However the subterfuge is deeper than that. Sources have revealed that Scoop Media’s General Manager Alistair Thompson is to be the Party Secretary and has already registered the domain names under the Scoop Media banner. Scoop Media is also the name server registrant for the domain name and also that of internetparty.co.nz . . .
- Martyn Bradbury to stand in Auckland Central
- Martyn Bradbury on payroll for $8000 per month plus $5000 advance payment for technology upgrades
- Graeme Edgeler produced a report, allegedly for $3000
- Plans for so far unnamed candidate in Upper Harbour, reputedly a broadcaster.
- Focus on Auckland Central and Upper Harbour
- Plans to win at least 3 seats
If I was drawing up a long list of people to attract votes from the right in general and National in particular, Bradbury’s name wouldn’t be on it.
If he stands and gets any votes he’ll be getting them from the left.
This isn’t a party that is likely to threaten the right, it’s another depositary for disenchanted left-leaning votes.
It’s also one that can’t even get it’s launch right:
Presumably someone told Dotcom about that the party to launch his party would be considered treating which is an offence under electoral law.
The scoop though, is great for Whaleoil who has already collected another scalp with it:
Journalist Alastair Thompson has resigned from internet-based news service Scoop this afternoon in the wake of claims he was to be Internet Party general-secretary and had registered a domain name.
Scoop’s controlling shareholder, Selwyn Pellett, confirmed he had not previously been aware of the extent of Thompson’s involvement with the party.
After the blog became public, Thompson tendered his resignation.
Pellett said that while he understood Thompson’s passion for internet freedom, there was a clear conflict of interest with his journalism. . . .
Cameron Slater is defending a judgement that he isn’t a journalist and therefore doesn’t have the protection journalists do in not revealing sources.
If publishing a scoop like this isn’t journalism, what is it?
Update: – tweet of the day on this issue:
27 BC The title Augustus was bestowed upon Gaius Julius Caesar Octavian by the Roman Senate.
1120 The Council of Nablus was held, establishing the earliest surviving written laws of the Crusader Kingdom of Jerusalem.
1362 A storm tide in the North Sea destroyed the German city of Rungholt on the island of Strand.
1412 The Medici family was appointed official banker of the Papacy.
1492 The first grammar of the Spanish language, was presented to Queen Isabella I.
1547 Ivan IV of Russia (Ivan the Terrible) became Tsar of Russia.
1581 The English Parliament outlawed Roman Catholicism.
1707 The Scottish Parliament ratified the Act of Union, paving the way for the creation of Great Britain.
1853 – Andre Michelin, French industrialist, was born (d. 1931).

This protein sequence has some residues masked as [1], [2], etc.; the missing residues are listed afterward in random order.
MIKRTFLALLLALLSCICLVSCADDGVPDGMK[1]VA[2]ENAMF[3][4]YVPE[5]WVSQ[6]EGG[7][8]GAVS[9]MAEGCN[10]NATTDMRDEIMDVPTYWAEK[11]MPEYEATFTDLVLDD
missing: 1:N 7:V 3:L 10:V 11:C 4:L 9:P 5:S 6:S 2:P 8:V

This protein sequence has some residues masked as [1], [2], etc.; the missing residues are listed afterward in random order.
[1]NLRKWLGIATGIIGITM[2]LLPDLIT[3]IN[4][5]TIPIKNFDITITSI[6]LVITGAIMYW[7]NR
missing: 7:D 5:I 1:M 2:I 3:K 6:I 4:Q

1853 Gen Sir Ian Hamilton, British military commander, was born (d. 1947).
1874 Robert W. Service, Canadian poet, was born (d. 1958).
1896 Defeat of Cymru Fydd at South Wales Liberal Federation AGM, Newport, Monmouthshire.
1900 The United States Senate accepted the Anglo-German treaty of 1899 in which the United Kingdom renounced its claims to the Samoan islands.
1901 Frank Zamboni, American inventor, was born (d. 1988).
1902 – Eric Liddell, Scottish runner, was born (d. 1945).
1906 Diana Wynyard, British actress, was born (d. 1964).
1908 – Ethel Merman, American actress and singer, was born (d. 1984).
1919 The United States ratified the Eighteenth Amendment to the United States Constitution, authorising Prohibition in the United States one year after ratification.
1941 The War Cabinet approved the formation of the Women’s Auxiliary Air Force (WAAF) to enable the Royal New Zealand Air Force to release more men for service overseas. Within 18 months a Women’s Army Auxiliary Corps and Women’s Royal Naval Service had been created.
1944 Jim Stafford, American singer and songwriter, was born.
1948 Dalvanius Prime, New Zealand entertainer, was born (d. 2002).
1952 – King Fuad II of Egypt, was born.
1959 Sade, Nigerian-born singer, was born.
1970 Buckminster Fuller received the Gold Medal award from the American Institute of Architects.
1979 The Shah of Iran fled Iran with his family and relocated in Egypt.
1986 First meeting of the Internet Engineering Task Force.
1991 The United States went to war with Iraq, beginning the Gulf War (U.S. Time).
1992 El Salvador officials and rebel leaders signed the Chapultepec Peace Accords in Mexico City ending a 12-year civil war that claimed at least 75,000.
2001 – The First surviving Wikipedia edit was made: UuU
2001 Congolese President Laurent-Désiré Kabila was assassinated by one of his own bodyguards.
2001 US President Bill Clinton awarded former President Theodore Roosevelt a posthumous Medal of Honor for his service in the Spanish-American War.
2002 The UN Security Council unanimously established an arms embargo and the freezing of assets of Osama bin Laden, Al-Qaida, and the remaining members of the Taliban.
2006 Ellen Johnson-Sirleaf was sworn in as Liberia’s new president becoming Africa’s first female elected head of state.
2013 – An estimated 41 international workers were taken hostage in an attack in the town of In Aménas, Algeria.
Sourced from NZ History Online & Wikipedia